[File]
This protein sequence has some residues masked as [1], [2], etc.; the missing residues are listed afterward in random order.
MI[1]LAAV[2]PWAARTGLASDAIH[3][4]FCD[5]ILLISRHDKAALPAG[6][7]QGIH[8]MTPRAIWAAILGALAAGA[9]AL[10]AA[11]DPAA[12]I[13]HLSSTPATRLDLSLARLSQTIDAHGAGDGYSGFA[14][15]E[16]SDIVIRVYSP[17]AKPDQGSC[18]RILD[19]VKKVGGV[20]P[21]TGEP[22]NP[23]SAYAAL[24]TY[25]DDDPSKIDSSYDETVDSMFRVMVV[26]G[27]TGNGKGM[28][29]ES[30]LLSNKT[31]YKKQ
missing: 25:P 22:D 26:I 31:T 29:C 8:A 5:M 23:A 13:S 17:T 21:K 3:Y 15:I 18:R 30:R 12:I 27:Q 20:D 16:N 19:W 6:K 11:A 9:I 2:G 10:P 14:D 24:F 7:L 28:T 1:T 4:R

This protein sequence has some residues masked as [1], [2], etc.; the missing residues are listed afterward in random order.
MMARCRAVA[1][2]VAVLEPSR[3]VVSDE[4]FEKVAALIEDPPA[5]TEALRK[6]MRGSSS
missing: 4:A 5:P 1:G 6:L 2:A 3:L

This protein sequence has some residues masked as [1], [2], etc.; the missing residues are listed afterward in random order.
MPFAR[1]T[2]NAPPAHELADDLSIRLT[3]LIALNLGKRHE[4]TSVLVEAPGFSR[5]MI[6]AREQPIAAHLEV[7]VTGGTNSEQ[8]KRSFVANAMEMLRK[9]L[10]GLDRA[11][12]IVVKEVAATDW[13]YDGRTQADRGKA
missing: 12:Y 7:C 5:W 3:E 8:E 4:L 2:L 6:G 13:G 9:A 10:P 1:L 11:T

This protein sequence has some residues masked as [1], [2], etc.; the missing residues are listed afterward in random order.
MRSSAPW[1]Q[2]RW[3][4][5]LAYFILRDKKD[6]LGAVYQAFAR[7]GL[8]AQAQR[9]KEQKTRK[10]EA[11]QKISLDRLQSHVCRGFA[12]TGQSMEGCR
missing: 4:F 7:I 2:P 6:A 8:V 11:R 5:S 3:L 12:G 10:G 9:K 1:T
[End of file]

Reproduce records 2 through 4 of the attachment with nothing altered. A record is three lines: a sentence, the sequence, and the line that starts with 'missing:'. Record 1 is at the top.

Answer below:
This protein sequence has some residues masked as [1], [2], etc.; the missing residues are listed afterward in random order.
MMARCRAVA[1][2]VAVLEPSR[3]VVSDE[4]FEKVAALIEDPPA[5]TEALRK[6]MRGSSS
missing: 4:A 5:P 1:G 6:L 2:A 3:L

This protein sequence has some residues masked as [1], [2], etc.; the missing residues are listed afterward in random order.
MPFAR[1]T[2]NAPPAHELADDLSIRLT[3]LIALNLGKRHE[4]TSVLVEAPGFSR[5]MI[6]AREQPIAAHLEV[7]VTGGTNSEQ[8]KRSFVANAMEMLRK[9]L[10]GLDRA[11][12]IVVKEVAATDW[13]YDGRTQADRGKA
missing: 12:Y 7:C 5:W 3:E 8:E 4:L 2:L 6:G 13:G 9:A 10:P 1:L 11:T

This protein sequence has some residues masked as [1], [2], etc.; the missing residues are listed afterward in random order.
MRSSAPW[1]Q[2]RW[3][4][5]LAYFILRDKKD[6]LGAVYQAFAR[7]GL[8]AQAQR[9]KEQKTRK[10]EA[11]QKISLDRLQSHVCRGFA[12]TGQSMEGCR
missing: 4:F 7:I 2:P 6:A 8:V 11:R 5:S 3:L 12:G 10:G 9:K 1:T